2. Couple that with the fact that organic products are more expensive to produce, and the certification process makes them more difficult to bring to market cost effectively.
  3. There has always been confusion on the part of the general public as to what the term organic means versus natural, or non-GMO.
  4. In the case of organic produce, the non-use of chemical fertilizers often means that the produce will not be perfectly shaped, so no perfectly round tomatoes or shiny, flawless apples. Unfortunately, for most consumers food appearance means more that taste or nutritional content.

So, you can sum up the hurdles to selling organic foods in a sentence: Organics are expensive, somewhat confusing, and need to sell quickly in order to remain fresh. For all these reasons, Prisco’s and other food retailers have had lots of pushes to support a wider organic assortment only to be faced with the need to pair back when sales cannot be sustained.

The truth is, we as food purveyors see the value and need to support organic food and we are determined to do all we can to help educate our customers on the benefits of organic food. We will continue to offer more organic items at affordable prices in the hopes that our customers who value organic foods continue to seek them out and purchase them. I’d encourage you to continue reading this week's blog, which provides a list of 10 great reasons to pick up more organic food every time that you shop.  

Oh, one more thing, we recently added several new organic items to our dairy department and in order to encourage folks to try them, we are offering a bonus of 50 Prisco’s Bonus Points on over a dozen different items including milk, eggs, butter, sour cream, creamers, and cottage cheese. Look for signs in our dairy department.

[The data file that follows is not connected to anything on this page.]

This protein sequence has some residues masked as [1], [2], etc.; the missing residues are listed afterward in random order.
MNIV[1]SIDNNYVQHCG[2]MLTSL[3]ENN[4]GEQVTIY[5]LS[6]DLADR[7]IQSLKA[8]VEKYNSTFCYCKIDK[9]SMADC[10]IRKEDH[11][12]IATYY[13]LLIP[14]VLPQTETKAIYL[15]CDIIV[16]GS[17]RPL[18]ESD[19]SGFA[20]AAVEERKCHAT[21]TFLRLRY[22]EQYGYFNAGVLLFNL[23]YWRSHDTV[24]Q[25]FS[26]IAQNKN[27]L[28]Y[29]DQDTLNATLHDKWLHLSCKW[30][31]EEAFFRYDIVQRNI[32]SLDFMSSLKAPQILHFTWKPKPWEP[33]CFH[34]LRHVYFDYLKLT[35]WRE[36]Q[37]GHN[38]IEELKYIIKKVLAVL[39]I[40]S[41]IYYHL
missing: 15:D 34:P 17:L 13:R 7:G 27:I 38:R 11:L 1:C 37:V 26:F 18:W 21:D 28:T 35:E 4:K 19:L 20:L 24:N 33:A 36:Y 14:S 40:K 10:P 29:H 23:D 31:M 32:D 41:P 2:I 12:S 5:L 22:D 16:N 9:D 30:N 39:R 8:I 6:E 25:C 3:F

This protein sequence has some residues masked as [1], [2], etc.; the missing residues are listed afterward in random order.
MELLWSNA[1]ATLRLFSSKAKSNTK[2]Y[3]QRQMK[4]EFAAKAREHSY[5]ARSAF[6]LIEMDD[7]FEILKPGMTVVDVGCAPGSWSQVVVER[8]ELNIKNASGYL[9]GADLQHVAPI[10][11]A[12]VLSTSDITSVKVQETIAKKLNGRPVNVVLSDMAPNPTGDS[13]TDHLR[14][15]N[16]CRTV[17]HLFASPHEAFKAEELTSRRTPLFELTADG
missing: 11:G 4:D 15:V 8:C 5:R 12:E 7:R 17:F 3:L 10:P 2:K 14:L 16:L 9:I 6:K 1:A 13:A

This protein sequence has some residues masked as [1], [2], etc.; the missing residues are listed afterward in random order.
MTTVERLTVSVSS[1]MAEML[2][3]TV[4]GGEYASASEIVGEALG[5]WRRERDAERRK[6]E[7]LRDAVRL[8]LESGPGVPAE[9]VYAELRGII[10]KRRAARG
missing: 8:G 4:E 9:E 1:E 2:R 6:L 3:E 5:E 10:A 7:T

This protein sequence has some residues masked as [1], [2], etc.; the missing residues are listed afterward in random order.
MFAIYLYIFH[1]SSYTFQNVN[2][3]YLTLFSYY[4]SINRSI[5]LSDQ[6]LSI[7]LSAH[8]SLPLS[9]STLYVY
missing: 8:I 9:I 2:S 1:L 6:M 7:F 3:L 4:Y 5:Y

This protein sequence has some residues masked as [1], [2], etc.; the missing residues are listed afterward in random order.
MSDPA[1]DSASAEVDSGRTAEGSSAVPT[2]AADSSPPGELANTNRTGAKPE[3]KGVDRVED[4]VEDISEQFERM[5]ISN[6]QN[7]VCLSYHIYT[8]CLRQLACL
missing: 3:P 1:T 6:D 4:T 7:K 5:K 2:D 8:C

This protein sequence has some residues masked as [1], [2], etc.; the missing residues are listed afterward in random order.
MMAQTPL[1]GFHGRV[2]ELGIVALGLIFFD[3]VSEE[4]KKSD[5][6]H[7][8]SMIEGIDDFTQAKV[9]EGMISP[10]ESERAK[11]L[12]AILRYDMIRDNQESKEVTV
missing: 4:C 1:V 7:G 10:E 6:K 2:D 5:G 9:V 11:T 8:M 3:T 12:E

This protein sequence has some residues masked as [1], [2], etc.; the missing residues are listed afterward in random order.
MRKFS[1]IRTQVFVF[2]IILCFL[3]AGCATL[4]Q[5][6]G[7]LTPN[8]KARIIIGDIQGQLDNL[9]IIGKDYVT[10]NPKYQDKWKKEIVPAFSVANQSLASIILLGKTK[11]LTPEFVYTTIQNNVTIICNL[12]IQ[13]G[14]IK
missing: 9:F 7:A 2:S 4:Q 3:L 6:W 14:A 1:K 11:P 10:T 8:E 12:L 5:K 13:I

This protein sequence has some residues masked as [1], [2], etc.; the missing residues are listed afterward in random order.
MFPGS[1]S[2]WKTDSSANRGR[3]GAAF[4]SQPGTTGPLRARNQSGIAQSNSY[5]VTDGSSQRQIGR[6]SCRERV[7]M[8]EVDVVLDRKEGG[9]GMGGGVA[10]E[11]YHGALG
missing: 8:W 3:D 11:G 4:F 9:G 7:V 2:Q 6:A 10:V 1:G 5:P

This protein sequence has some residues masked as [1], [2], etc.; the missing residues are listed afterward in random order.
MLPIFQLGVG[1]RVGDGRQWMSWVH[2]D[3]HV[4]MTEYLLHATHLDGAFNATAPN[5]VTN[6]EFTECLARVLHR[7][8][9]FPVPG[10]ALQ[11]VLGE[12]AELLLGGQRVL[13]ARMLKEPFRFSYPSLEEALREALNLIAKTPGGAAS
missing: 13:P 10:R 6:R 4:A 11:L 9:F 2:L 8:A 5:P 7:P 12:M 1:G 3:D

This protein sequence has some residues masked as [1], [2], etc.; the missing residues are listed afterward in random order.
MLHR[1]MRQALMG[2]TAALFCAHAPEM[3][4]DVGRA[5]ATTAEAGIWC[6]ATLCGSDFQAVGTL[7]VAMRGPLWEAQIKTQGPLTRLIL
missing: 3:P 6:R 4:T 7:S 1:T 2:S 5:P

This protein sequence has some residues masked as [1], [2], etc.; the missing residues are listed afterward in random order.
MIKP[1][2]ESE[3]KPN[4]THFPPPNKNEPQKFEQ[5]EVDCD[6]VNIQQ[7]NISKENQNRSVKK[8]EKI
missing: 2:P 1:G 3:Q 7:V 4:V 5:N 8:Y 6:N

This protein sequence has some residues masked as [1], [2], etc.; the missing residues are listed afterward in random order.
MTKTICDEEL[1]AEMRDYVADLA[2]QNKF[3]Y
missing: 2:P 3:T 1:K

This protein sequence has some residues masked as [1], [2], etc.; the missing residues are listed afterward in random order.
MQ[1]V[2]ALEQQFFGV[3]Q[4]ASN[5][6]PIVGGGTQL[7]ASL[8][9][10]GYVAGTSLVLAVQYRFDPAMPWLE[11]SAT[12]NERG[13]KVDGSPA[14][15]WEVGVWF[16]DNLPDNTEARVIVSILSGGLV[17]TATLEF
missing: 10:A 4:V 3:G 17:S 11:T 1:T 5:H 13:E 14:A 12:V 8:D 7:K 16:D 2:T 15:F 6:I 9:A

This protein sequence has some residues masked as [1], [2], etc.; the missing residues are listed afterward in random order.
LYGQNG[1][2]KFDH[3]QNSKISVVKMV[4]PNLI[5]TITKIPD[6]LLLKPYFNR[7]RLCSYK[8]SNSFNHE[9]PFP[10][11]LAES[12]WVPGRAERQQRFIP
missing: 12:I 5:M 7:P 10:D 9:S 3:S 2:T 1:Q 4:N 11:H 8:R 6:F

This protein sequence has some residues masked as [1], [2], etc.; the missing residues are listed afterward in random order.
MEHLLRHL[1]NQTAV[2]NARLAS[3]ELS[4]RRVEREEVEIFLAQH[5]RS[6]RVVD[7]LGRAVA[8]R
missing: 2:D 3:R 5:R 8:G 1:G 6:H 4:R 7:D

From our family to yours, Happy Easter. We will be open Easter for your convenience but on a shorter schedule so that our employees may spend time with their families. Easter Sunday our hours will be from 10:00 am to 4:00 pm.

 

- Andy

Organic Foods – A Choice Worth Making!- Tuesday, March 27, 2018

Do you value good, wholesome and sustainable organic food? Here are ten reasons you should.

  1. Avoid chemicals - Eating organically grown foods is the only way to avoid the cocktail of chemical poisons present in commercially grown food.
  2. Benefit from more nutrients - Organically grown foods have more nutrients—vitamins, minerals, enzymes, and micronutrients—than commercially grown foods because the soil is managed and nourished with sustainable practices and responsible standards.
  3. Better taste - Organically grown foods generally taste better because nourished, well balanced soil produces healthy, strong plants.
  4. Avoid GMOs - Genetically engineered (GE) food and genetically modified organisms (GMOs) are contaminating our food supply at an alarming rate, with repercussions beyond understanding.
  5. Avoid hormones, antibiotics and drugs in animal products - Conventional meat and dairy are the highest risk foods for contamination by harmful substances. More than 90% of the pesticides Americans consume are found in the fat and tissue of meat and dairy products.
  6. Preserve our ecosystems - Organic farming supports eco-sustenance, or farming in harmony with nature.
  7. Reduce pollution and protect water and soil - Agricultural chemicals, pesticides, and fertilizers are contaminating our environment, poisoning our precious water supplies, and destroying the value of fertile farmland.
  8. Preserve agricultural diversity - The rampant loss of species occurring today is a major environmental concern. It is estimated that 75% of the genetic diversity of agricultural crops has been lost in the last century.
  9. Support farming directly – Organic farms tend to be small family owned farms, not gigantic mega farms where the emphasis is on cost reduction and crop yield with little regard for quality, nutrition, or the environment.
  10. Keep our children and future safe - Putting our money where our mouths are is a powerful position to take in the $1 trillion food industry in America. Spending dollars in the organic sector is a direct vote for a sustainable future for the many generations to come.